“Suddenly, a few feet away from us, one of the orangutans decided he was in a mood to mate. The female seemed rather bored by his amorous activities, nibbling on a banana while the male grunted about. The tourists standing with us started to giggle, and then began laughing loudly. Our 14-year-old son, Andre, understood immediately. It took our 10-year-old, Hugo, a few more minutes."What's so funny?" Mara asked. Near the orangutans, we also visited a preserve of rare proboscis monkeys, which exist nowhere in the world but Borneo. The males, about 2 1/2 feet tall and weighing 50 pounds, have giant noses, potbellies and constant erections, perhaps because they usually have 10 or so mates.”

Lahad Datu

Lahad Datu (reached by daily one-hour flights from Kota Kinabalu) is a town on the Dent Peninsula on the east coast of Sabah with a population of around 30,000 people. It is surrounded by cocoa and palm oil plantations and has a port primarily used for exporting timber exporting, and an airport for domestic flights. Ming dynasty Chinese ceramics from the 15th century have been unearthed. Just east of Lahad Datu is the village of Tunku, a notorious base for pirates and slave traders in the 19th century. In September 1985, a dozen or so armed foreign pirates from the neighbouring Philippines landed on this town, killing at least 21 people and injuring 11 others.

Lahad Datu also has several palm oil refineries that service the the huge palm oil plantations around the town. Lahad Datu is linked to other towns and districts via Federal Route 13, which is part of larger Pan-Borneo Highway network in the east coast of Sabah. Lahad Datu is served by many different methods of transportation. Taxis, buses and minibuses are abundant and provide connectivity around the town and other districts such as Sandakan and Tawau.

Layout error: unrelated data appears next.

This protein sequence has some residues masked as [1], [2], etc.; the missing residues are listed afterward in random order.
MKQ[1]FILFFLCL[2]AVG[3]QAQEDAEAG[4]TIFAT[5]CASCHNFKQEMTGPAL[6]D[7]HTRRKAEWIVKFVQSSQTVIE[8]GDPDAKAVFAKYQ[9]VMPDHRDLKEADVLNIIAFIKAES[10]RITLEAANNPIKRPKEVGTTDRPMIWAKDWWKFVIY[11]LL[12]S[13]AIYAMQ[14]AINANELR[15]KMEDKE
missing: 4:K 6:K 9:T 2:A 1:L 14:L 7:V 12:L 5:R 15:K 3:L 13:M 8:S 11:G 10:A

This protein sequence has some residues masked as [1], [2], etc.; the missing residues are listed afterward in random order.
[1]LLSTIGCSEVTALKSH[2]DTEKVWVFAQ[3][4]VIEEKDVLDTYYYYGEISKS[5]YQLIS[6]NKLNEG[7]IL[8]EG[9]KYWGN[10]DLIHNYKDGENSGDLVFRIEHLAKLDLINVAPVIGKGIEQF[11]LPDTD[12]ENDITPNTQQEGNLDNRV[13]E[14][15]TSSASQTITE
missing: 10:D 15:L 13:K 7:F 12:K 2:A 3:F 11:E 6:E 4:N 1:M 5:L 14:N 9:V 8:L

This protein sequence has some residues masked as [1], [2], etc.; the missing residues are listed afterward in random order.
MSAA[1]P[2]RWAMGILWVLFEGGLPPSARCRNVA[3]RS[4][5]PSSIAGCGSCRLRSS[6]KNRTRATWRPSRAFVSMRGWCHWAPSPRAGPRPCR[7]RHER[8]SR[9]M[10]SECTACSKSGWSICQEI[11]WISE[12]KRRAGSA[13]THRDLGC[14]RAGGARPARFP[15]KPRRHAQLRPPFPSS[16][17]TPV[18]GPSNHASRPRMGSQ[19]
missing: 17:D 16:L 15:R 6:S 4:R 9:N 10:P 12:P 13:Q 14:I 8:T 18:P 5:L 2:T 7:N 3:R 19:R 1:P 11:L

Getting There: MASwings flies five times daily between Lahad Datu and Kota Kinabalu (BKI). For anywhere else, you’ll need to connect via Kota Kinabalu. By Road: Kota Kinabalu to Lahad Datu (7 hours) Sandakan to Lahad Datu (4 hours)m Tawau to Lahad Datu (4 hours) Long-distance buses between Sandakan, Semporna and Tawau pass Lahad Datau at the terminal in Fajar, just west of the Danum Valley offices. To Semporna, buses depart 10:30, 15:00 and 17:00 (2 hours; 22 ringgit). Dyana: (089) 855 494. Buses direct to Lahad Datu terminate in the city bus station near the corner of Jalan Bunga Raya and Jalan Pantai.

Tabin Wildlife Reserve

Tabin Wildlife Reserve (1½ hour drive from Lahad Datu) embraces 120,500 hectares of dipterocarp rainforest and is home to various endangered wildlife such as the Borneo Pygmy elephant, the Sumatran rhino, Tembadau and exotic birdlife. Covered in euryspecies lowland rainforest, Tabin nurtures a colossal number of tropical plants; some of which are rich in medicinal and therapeutic values.

Tabin is also known for its mineral-rich bubbling mud spings and salt springs. Its salt-licks are a good place to spot wildlife and birds. There are 23 kilometers of hiking trails in the rainforest.long the way, there are campsites for overnight stays. There is nice accommodation and a lodge in the park, You can hang out at Sunbird Café and try pakis, made with tender tips of wild fern, and have coffee and regular foof while enjoying the spectacular view of the forest and the river nearby.